Kumagai Following in Footsteps of Top Japan Captains in Her Own Way

The Yomiuri Shimbun
Japan captain Saki Kumagai calls out to a teammate during the first half of Saturday’s match against Zambia in Hamilton, New Zealand, on Saturday.

HAMILTON, New Zealand — As Japan was pelting Zambia with five goals in its opening match at the FIFA Women’s World Cup, team captain Saki Kumagai was providing leadership in a defensive line that shut out the African squad.

After the whistle blew ending Japan’s 5-0 rout of Zambia in their opening Group C match on Saturday in Hamilton, New Zealand, Kumagai threw her fists in the air and shared hugs with teammates for whom she has become a source of inspiration.

“This is the best,” the 32-year-old Kumagai said.

Kumagai is appearing in her fourth consecutive World Cup at this year’s tournament cohosted by Australia and New Zealand, and is the only remaining member of the Japanese team, known as Nadeshiko Japan, that captured the nation’s lone title in 2011 in Germany.

Having also established herself as a key player in Europe over the years, she has become a role model for the younger players.

“She has achieved all of my dreams,” said 20-year-old Rion Ishikawa, 20, who is making her World Cup debut,

Kumagai is serving as team captain for a second straight World Cup, following in the footsteps of a pair of high-profile predecessors who have set the bar high.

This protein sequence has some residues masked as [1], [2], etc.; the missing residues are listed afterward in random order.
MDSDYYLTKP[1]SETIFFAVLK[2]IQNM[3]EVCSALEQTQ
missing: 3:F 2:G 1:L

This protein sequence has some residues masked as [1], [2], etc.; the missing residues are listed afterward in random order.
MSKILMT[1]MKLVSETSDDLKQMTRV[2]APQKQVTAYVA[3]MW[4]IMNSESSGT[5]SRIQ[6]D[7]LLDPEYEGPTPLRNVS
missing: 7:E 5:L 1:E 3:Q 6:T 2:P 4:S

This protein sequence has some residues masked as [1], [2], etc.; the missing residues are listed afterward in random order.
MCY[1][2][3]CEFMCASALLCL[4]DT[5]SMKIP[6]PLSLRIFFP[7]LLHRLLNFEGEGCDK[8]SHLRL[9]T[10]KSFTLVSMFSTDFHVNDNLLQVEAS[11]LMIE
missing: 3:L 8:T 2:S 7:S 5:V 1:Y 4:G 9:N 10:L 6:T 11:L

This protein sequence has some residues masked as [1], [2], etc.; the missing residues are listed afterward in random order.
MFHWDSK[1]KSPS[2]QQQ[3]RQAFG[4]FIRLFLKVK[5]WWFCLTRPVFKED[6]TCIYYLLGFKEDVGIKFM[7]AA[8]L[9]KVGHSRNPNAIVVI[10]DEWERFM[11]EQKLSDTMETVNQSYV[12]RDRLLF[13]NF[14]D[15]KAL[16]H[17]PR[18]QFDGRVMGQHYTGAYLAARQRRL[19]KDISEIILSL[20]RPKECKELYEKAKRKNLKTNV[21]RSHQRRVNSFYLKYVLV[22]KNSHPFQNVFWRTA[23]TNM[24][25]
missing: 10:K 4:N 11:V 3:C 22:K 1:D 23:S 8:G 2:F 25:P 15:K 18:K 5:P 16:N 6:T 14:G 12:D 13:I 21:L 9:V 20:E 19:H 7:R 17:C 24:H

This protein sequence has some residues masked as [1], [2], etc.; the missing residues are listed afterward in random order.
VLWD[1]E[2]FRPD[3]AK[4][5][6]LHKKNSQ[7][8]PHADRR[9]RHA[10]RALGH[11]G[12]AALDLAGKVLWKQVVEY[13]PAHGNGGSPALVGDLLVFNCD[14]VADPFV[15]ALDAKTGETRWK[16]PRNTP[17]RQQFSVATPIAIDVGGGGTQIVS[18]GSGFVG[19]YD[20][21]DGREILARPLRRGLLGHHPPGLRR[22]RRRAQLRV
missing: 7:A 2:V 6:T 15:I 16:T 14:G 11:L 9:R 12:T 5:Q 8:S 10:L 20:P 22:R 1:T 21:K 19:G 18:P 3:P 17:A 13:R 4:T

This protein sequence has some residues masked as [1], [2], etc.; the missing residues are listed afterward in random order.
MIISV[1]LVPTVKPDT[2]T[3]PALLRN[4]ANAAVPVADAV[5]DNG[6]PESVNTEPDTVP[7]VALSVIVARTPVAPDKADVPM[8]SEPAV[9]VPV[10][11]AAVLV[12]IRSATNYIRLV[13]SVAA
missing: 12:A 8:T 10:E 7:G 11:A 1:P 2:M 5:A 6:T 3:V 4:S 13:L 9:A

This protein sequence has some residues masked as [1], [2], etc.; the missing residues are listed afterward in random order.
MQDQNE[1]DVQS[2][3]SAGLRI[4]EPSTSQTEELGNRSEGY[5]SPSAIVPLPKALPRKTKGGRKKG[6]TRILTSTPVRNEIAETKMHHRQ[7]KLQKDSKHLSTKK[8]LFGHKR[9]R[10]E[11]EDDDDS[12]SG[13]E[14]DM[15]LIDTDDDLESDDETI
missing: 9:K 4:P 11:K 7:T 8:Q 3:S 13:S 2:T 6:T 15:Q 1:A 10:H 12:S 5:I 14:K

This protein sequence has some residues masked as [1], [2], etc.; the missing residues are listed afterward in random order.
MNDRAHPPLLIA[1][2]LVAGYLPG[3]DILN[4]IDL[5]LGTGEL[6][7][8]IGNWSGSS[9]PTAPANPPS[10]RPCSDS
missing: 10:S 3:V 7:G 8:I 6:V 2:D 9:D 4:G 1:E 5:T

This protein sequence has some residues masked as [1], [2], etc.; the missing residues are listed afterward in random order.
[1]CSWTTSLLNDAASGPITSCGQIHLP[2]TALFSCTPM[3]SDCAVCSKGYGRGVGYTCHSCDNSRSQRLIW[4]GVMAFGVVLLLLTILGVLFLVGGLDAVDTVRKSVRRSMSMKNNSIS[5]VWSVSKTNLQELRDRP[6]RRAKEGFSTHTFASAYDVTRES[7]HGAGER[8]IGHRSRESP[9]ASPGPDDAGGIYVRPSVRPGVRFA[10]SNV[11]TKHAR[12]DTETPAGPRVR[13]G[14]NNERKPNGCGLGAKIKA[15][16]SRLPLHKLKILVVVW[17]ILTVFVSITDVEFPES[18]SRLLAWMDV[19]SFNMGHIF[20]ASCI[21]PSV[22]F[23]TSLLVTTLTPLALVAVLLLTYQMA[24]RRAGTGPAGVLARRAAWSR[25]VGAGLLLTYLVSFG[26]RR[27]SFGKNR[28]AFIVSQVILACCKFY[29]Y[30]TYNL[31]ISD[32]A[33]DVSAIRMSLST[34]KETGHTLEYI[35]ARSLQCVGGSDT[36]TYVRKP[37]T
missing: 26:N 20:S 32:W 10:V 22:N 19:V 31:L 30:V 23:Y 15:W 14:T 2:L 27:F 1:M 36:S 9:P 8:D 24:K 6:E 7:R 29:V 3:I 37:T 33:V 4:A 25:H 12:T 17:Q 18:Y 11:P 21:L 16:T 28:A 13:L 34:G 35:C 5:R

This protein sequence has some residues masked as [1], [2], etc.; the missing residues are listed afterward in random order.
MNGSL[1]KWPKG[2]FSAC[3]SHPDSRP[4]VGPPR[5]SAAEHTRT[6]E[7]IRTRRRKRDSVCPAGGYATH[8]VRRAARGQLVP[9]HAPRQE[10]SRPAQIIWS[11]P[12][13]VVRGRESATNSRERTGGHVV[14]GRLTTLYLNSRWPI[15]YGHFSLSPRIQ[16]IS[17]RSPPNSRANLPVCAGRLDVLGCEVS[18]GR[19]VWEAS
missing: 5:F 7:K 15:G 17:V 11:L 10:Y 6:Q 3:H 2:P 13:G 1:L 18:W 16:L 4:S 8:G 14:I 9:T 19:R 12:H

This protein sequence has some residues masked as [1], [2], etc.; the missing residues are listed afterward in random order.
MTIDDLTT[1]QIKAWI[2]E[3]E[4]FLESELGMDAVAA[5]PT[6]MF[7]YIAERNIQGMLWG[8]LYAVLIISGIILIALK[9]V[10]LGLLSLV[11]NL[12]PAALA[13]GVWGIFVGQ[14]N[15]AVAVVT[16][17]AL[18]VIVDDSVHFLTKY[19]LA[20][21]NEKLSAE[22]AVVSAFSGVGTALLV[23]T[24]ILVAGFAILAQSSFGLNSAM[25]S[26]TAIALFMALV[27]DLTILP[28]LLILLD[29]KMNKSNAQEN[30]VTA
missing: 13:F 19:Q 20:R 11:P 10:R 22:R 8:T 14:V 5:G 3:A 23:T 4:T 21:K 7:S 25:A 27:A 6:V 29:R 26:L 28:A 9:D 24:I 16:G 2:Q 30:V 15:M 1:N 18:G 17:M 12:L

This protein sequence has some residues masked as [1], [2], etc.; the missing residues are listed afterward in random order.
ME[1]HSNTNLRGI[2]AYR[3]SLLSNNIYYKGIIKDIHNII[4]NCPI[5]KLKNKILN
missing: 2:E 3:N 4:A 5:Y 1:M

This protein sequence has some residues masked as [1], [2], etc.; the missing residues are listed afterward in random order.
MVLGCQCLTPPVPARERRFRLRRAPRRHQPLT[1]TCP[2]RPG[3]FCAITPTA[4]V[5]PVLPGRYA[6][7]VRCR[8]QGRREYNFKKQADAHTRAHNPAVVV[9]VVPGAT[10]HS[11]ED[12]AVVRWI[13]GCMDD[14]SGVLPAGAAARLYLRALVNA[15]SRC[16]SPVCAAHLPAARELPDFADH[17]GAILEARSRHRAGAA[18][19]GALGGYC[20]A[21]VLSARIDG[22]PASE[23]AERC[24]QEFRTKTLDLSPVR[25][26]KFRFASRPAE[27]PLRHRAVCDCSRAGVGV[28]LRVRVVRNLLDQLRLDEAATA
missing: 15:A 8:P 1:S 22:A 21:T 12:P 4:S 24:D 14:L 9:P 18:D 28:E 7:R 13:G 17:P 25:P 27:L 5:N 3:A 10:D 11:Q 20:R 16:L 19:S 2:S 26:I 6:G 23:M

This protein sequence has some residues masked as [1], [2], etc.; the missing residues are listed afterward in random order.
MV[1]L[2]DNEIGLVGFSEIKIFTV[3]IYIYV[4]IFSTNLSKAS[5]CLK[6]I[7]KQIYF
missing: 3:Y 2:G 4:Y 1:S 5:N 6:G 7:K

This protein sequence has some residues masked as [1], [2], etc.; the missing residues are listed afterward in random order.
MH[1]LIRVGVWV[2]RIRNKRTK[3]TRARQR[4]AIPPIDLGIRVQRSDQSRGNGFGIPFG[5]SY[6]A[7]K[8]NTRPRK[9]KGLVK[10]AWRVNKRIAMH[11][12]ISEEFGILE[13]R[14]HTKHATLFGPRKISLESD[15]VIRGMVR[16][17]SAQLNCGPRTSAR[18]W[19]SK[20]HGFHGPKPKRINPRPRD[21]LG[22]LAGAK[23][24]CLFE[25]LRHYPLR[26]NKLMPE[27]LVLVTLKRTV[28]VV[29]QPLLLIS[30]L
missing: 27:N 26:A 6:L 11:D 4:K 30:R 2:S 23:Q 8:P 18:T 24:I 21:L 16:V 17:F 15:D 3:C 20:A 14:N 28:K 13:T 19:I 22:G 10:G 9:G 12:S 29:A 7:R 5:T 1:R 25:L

Homare Sawa wore the captain’s arm band when she starred in Nadeshiko’s championship run in 2011, and Aya Miyama provided the leadership that resulted in a runner-up finish at the 2015 tournament in Canada.

But she has no intention of being a clone of the other two. “I can’t be Sawa, and I can’t be Aya, either,” Kumagai said after being selected as captain. “I have to be myself.”

Her objective is to form a team where all members feel free to express their thoughts without regard to age. During friendly matches leading up the World Cup, she could be critical at times as needed, but has kept the lines of communication open with and between the players.

“There is a leader at each position, and the team is coming together that has been formed by everyone,” Kumagai said.

Kumagai encouraged her teammates before the match against Zambia, saying, “Have confidence in the way we have prepared.” In the match, Kumagai coordinated the defensive line that totally kept Zambia’s top striker from finding free space.

Kumagai said that at her age, she expects this to be her last World Cup, and wants it to last for awhile. “I want to play with this team for as long as I can,” she said.

Her battle to reclaim the World Cup has just begun.